Growth analysis of dry matter accumulation and N uptake of forage maize cultivars affected by N supply
The productivity of eight forage maize cultivars (Zea mays L.) in response to N was investigated in a 3-year field experiment located in Northern Germany. Nitrogen fertilizer applications were zero, 50 and 150 kg N/ha given each year shortly after sowing. Each cultivar was grown on the same plot, beginning in 1993, following the ploughing up of a 2-year old grass sward, to which slurry had been added. Plants were sampled regularly for dry matter (DM) production and N uptake. A non-linear regression equation was used to compare the data. Growth analysis and N uptake characteristics (maximum crop growth rate, duration of maximum crop growth rate, period until maximum crop growth rate, maximum N uptake rate, duration of maximum N uptake rate, period until maximum N uptake rate) which derived from the function were used to compare the cultivars.
The cultivars DM yield and N uptake were highest in 1993 and declined in the next two years partly due to a decrease in soil N mineralization following the ploughing of the grass sward and partly due to the drier weather conditions during the summers of 1994 and 1995. Duration of the maximum crop growth rate was greater during the cool year of 1993. In contrast, maximum crop growth rate was at its highest in the dry vegetation period of 1995. A significant N×cultivar interaction for growth analysis characteristics (P<0·05) was found in 1995. Cultivars with a high maximum crop growth rate (above the average value of the eight cultivars tested) and a short duration of maximum crop growth rate (below the average) accumulated more DM than those genotypes which showed an inverse relationship.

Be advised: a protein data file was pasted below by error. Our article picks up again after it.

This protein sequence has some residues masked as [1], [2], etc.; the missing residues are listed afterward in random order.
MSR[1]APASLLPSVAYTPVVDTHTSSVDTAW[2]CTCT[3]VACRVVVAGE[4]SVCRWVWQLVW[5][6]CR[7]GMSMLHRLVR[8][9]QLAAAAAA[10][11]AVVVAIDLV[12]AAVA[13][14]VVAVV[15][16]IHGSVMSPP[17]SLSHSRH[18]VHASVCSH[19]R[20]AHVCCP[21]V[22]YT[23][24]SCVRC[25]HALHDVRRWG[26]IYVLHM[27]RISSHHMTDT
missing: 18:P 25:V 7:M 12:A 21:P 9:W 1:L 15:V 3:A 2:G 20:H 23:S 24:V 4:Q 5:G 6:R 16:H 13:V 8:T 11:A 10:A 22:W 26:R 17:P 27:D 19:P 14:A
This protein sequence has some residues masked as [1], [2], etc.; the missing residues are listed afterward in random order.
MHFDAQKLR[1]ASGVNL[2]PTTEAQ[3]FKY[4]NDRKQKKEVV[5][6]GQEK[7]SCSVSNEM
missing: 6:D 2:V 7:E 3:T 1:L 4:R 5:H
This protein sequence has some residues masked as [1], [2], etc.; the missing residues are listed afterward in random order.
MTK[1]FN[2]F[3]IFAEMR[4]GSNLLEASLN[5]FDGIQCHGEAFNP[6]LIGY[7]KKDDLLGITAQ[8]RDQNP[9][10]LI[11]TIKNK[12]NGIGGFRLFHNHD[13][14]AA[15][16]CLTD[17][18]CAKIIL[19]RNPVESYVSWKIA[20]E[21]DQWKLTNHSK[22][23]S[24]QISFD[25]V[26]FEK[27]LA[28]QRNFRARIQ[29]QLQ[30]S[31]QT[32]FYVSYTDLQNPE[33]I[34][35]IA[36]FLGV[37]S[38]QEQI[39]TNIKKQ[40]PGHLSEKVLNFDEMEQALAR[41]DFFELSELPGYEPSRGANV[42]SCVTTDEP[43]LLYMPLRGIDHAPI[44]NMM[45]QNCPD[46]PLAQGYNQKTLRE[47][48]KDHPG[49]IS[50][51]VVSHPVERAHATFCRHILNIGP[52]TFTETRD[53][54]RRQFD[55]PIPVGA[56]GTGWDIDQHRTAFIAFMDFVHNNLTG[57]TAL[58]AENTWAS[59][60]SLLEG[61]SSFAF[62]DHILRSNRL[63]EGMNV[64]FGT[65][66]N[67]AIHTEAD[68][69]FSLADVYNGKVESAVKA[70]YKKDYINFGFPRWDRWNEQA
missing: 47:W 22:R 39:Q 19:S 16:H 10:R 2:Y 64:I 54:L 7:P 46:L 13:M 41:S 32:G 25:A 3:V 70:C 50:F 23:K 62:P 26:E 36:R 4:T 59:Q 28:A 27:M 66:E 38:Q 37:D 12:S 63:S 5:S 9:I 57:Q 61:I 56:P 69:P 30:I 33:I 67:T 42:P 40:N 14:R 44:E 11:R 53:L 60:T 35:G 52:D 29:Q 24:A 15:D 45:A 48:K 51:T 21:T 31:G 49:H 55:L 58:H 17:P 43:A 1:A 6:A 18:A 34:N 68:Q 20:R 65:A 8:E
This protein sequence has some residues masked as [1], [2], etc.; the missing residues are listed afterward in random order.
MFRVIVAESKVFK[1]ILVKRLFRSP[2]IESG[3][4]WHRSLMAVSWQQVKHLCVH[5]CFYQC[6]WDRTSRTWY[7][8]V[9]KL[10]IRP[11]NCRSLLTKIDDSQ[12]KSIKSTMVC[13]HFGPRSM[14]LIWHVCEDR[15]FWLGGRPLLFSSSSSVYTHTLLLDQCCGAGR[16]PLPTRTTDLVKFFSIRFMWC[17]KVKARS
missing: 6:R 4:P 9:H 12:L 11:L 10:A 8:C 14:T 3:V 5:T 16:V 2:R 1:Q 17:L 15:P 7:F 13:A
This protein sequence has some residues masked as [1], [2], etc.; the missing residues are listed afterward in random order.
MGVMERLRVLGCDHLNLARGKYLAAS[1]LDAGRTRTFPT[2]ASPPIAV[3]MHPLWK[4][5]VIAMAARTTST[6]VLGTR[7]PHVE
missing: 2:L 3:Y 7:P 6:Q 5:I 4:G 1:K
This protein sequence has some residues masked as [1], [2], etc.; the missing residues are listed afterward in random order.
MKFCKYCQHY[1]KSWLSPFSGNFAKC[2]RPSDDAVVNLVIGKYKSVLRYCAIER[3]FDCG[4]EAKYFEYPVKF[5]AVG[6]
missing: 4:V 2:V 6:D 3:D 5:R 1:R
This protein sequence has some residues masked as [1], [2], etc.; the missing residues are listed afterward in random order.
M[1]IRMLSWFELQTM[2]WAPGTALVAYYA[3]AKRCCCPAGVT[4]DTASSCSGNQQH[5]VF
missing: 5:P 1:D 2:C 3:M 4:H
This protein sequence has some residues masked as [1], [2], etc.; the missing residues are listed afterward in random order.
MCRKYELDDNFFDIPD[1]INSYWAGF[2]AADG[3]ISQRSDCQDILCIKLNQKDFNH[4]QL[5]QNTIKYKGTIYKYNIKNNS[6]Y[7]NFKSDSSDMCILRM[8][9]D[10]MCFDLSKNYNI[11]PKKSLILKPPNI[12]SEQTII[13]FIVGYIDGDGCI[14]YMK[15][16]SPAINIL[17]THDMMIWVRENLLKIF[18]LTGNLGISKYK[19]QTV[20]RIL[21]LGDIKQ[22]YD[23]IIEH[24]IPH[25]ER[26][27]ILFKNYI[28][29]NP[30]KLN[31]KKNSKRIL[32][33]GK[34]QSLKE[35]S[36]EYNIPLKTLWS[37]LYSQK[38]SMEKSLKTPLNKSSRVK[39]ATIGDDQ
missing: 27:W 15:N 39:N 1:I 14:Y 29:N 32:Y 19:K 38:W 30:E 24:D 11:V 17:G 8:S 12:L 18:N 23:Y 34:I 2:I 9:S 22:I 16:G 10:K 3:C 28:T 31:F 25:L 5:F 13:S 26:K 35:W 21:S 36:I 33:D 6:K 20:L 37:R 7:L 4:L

Increasing N yield was determined by increased maximum N uptake rather than by a greater duration of maximum N uptake. A significant N×genotype interaction for N uptake parameters (P<0·05) was found in 1994 and 1995. With some exceptions, cultivars with a high maximum N uptake rate (above average) accumulated more N per unit area compared to those genotypes which had low uptake rates. The exceptions had a longer duration of uptake, which could not, however, compensate for the lower rate. Maximum N uptake rate occurred earlier and duration of maximum N uptake rate increased compared to the start and duration of maximum crop growth rate. Especially in 1995, the amount of N taken up before the day of maximum crop growth rate accounted for 71% of total N uptake. The N uptake rate and the amount of accumulated N until the day of maximum crop growth rate were highly correlated with DM yield.
This result indicates the availability of genotypic variability in crop growth and N uptake rate to assist the improvement of DM yield by selection.(Received June 29 1998)
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